Romanian-Soviet joint ventures were set up immediately after the Red Army occupied Romania, at the end of World War Two. Their label was ‘SovRoms, a complex term made of two words, of which one had the word Soviet as its root. The first such enterprise was Sovrompetrol, established on July 17, 1945. In theory, the SovRoms had been set up with the alleged purpose of rebuilding Romania and securing the payment of war damages to the USSR, funneling Romanian resources to the Soviet economy.
Romania’s incurring debt to the USSR at the time accounted for roughly 300 million US Dollars, yet according to some sources, Romania must have paid a lot more than that through the SovRoms. The Soviets’ contribution to setting up and running the SovRoms was feeble, their main asset being the Soviet advisers who supervised the activity of the enterprises.
However, the SovRoms had an additional role, that of involving the masses in Romania’s economic reconstruction. To that effect, ideology played a crucial role in recruiting the workforce. There was one enterprise around which this entire undertaking revolved: Sovromconstruction. Set up on July 4th, 1948, Sovromconstruction was responsible for the country’s large-scale building sites, where both skilled workers, as well as people who no longer complied with the communists’ demands, were sent as workforce.
One of the young men who at the time did not fit in ideologically was historian Dinu C. Giurescu, the son of historian Constantin C. Giurescu, a political prisoner. Fresh from the History Faculty in the 1950, Dinu C. Giurescu was sent to work as a supervisor with the Sovromconstruction road-building enterprise. In a 2002 interview to Radio Romania’s Center for Oral History, Dinu C. Giurescu explained how Sovromconstruction was born.
“The Sovromconstruction enterprise no. 6 specialized in road works, it took over Deutsche Rumanisches Bau, which was an interwar German-Romanian road construction joint venture. It was seized by the USSR after the armistice and, jointly with several other Romanian private small road construction enterprises forcibly seized by the state in 1948, it grew into the big Sovromconstruction enterprise number 6, a road construction company. And from February–March 1949 to early April, we had to take classes 6-7 hours a day, to learn the ropes of road building. All the people there, myself included, had profiles bordering illegality, people with a doubtful record. And then I was handed in my official assignment and I was dispatched to the Urziceni-Slobozia roadway, in the Andrasesti village.”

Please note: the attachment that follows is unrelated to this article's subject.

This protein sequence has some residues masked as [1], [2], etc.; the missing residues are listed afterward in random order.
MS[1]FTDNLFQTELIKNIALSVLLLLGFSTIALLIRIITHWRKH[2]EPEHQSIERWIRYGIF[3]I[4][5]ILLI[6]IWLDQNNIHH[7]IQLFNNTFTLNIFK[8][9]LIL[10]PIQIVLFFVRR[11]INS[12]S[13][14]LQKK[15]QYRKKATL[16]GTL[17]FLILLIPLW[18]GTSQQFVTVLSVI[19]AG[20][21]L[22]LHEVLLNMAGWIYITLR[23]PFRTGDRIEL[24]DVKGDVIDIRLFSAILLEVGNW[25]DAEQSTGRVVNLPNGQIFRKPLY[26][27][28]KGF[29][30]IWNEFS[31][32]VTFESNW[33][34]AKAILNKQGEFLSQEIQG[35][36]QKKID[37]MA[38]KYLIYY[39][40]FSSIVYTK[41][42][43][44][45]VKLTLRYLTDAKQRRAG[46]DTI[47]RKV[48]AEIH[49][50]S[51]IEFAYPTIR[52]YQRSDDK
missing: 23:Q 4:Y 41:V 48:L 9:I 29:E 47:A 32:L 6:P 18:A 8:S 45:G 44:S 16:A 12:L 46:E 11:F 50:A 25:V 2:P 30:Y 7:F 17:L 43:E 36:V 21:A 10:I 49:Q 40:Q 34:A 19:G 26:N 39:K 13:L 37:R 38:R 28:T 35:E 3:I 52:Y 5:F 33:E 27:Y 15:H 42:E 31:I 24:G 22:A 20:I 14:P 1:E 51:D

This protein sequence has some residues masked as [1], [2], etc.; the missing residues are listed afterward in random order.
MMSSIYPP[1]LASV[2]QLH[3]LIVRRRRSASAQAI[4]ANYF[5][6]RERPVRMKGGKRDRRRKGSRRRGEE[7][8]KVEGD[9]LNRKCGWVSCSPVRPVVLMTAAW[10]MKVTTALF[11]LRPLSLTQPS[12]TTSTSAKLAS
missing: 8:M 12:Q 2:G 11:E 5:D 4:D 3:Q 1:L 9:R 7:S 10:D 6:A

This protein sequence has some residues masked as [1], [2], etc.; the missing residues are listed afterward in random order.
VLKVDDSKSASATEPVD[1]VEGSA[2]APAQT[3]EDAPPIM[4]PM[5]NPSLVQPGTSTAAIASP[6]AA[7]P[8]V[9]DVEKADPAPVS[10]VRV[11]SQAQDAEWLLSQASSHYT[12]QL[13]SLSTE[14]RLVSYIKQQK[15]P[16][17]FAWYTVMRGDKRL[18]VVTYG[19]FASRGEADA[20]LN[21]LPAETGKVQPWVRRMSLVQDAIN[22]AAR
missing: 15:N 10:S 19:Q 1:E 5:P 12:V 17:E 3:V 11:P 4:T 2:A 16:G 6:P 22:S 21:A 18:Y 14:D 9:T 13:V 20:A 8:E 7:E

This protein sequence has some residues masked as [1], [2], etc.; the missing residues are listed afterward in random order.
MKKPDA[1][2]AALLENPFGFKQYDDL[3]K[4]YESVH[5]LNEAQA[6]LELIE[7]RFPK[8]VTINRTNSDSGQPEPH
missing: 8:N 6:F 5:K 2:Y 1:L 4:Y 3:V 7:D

The young historian, whom the political criteria of the time prevented him from doing his job, had no choice other than to follow another career path and take a lower position as compared to his intellectual background. Life in the countryside and a proletarian environment were totally new for him.
“What I recall is that there was the main road, and the other roads of the village fell perpendicularly on that main road. I had rented a room from a villager living on a road bordered by poplar trees. It was the beginning of spring, the weather was nice and houses were still in a relatively good condition. From the main road to that house I had to walk 10 minutes on foot. And the adventure would start in the evening, when all dogs were barking and I was afraid they might come out of their yards. The supervisors had two wooden huts, hosting the so-called headquarters. At least half a day, if not more, I would stay on the construction site, walking to and fro along 10 km, to see what people were doing. I would speak to the team leaders, foremen, carrying out inspections. I recall a carpenter foreman, Constantin Dumitrescu, who was a quiet man, aged 40. I went to him saying I didn’t know anything about what they were doing and I asked him to teach me. And it was that foreman who taught me all about construction works. In a few days I learnt about all the elements of a wooden construction. Whenever they were doing something new, he was the man I would go to”.
Sovromconstruction, just like Sovromcoal, was an enterprise in which even the most undesirable could work, unlike other SovRoms, like Sovrombanc, Sovromfilm or Sovrominsurace, where professional development was decided by political criteria. Giurescu recalled, though, that he was well received by the less educated people at Sovromconstruction.
“Although I was from a different social category, people received me quite well. I’m not talking about office workers, because their world was a jungle in itself, in the sense that all those who had failed, from a social and political point of view, were there. They were former officers, former lawyers, magistrates, accountants. I remember Dumitrescu had been an officer in the Royal Guard. I had two reasons for concern. First of all, I didn’t want to cause any racket on the site, because some said they had been subject to wrongdoing and the Securitate, the political police, was in Urziceni and we all knew what that meant. My second fear was that I could be found doing something that had not been planned and which they could say I had decided myself, to make people look good. I didn’t see any of the Soviet councilors there. I think I only saw the director of Sovromconstruction 6, Habanov, once. I remember him wearing a large hat and suits with high shoulders and flared trousers, as the Soviet fashion dictated. All the others were engineers.”
Sovromconstruction, just like its other sister-enterprises, was dismantled between 1956-1959, as a sign of the Soviet leadership’s openness. However, animosities between Romania and the USSR over the SovRom assets lasted up until the 1980s.
(Translated by E. Nasta and M. Ignatescu)